Retirees with limited financial resources face numerous risks, including outliving their money (longevity risk), investment losses (market risk), unexpected
health expenses (health risk), the unforeseen needs of family members (family risk), and even retirement benefit cuts (policy risk). This study systematically
values and ranks the financial impacts of these risks from both the objective and subjective perspectives and then compares them to show the gaps between
retirees’ actual risks and their perceptions of the risks in a unified framework. It finds that 1) under the empirical analysis, the greatest risk is
longevity risk, followed by health risk; 2) under the subjective analysis, retirees perceive market risk as the highest-ranking risk due to their exaggeration of
market volatility; and 3) the longevity risk and health risk are valued less in the subjective ranking than in the objective ranking, because retirees underestimate
their life spans and their health costs in late life.
This paper develops a life cycle model of a typical retired household facing the five categories of risk discussed above. To perform the parallel analyses from
both the objective and subjective perspectives, this study first applies the objective risk distributions from the empirical data, such as life tables and
historical market returns, and, in a second step, estimates the subjective risk distributions from the survey data in the HRS. Using the method of utility-equivalent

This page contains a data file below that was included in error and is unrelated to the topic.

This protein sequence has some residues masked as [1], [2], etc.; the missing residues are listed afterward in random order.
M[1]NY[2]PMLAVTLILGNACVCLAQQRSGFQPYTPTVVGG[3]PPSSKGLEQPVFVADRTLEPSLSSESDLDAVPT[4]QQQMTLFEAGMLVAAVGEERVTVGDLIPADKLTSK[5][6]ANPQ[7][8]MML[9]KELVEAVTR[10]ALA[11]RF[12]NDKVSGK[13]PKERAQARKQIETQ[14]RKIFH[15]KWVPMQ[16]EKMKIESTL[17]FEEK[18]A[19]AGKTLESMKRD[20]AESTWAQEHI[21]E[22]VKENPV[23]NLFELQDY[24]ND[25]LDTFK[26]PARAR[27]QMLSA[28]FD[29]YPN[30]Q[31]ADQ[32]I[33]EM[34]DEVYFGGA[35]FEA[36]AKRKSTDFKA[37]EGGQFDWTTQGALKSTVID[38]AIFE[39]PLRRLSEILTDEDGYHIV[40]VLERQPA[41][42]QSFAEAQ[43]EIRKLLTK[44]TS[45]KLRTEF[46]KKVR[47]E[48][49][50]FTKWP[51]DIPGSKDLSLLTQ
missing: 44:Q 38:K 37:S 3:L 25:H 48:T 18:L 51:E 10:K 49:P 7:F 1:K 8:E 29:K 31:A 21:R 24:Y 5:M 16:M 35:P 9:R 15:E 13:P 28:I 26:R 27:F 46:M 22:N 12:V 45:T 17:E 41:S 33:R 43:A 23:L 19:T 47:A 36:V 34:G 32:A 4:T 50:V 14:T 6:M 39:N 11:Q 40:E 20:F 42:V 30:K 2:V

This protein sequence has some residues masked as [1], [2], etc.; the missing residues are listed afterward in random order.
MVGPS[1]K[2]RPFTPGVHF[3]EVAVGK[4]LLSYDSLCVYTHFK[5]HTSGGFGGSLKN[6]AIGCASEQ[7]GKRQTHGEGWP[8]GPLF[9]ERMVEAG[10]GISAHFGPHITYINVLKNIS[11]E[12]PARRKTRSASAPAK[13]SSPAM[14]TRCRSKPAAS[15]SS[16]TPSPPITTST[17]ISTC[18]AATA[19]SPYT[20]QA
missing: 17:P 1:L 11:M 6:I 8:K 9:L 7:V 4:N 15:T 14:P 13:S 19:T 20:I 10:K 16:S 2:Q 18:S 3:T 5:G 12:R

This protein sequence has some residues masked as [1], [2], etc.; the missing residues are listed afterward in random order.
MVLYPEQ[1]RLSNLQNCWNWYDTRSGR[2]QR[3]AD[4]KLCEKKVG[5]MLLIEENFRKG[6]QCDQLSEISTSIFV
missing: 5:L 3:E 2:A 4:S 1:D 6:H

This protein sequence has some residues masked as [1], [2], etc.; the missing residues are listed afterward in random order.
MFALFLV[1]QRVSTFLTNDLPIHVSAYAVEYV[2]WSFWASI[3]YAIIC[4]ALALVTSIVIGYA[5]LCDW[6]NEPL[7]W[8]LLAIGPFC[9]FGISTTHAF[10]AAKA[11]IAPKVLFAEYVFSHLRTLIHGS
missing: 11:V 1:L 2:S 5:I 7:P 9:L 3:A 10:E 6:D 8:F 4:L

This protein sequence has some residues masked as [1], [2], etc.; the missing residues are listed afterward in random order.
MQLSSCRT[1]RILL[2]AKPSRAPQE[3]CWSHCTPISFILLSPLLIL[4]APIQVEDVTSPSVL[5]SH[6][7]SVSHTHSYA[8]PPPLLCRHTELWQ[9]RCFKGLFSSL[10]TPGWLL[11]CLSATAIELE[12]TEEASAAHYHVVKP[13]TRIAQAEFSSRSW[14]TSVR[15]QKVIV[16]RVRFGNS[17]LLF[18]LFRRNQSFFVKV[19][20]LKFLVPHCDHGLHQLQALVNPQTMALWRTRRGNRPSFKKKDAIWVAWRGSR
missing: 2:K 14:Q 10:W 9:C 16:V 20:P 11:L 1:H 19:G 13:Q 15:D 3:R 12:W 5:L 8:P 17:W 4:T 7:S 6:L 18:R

wealth, the parallel analyses quantify the five risks to generate two rankings—one for objective and one for subjective risk. The biggest risk in the
objective ranking is longevity risk, followed by health risk and market risk. Policy risk ranks at the bottom, because Social Security reform is unlikely to have
a significant impact on people who have already retired.
At the top of the subjective ranking is market risk, which reflects retirees’ exaggerated assessments of market volatility. Perceived longevity risk and health
risk rank lower, because retirees are pessimistic about their survival probabilities and often underestimate their health costs in late life. The results highlight
the importance of educating retirees on the sources of their retirement risks. Moreover, this paper provides a unique angle to encourage the use of annuities to
hedge both the longevity risk and market risk and to emphasize the demand for long-term care insurance to cover the risk of high medical costs in late life.
More work needs to be done to improve the estimation of the subjective risk distributions. For example, which type of distribution would best represent the risk
expectations in people’s minds? How can the estimation of the rounding standard be improved using the survey data? And could a learning paradigm be embedded in
the analysis that would allow retirees’ expectations and resulting decision-making to evolve as they experience real-life risks?
You can find the full Center for Retirement Research study here.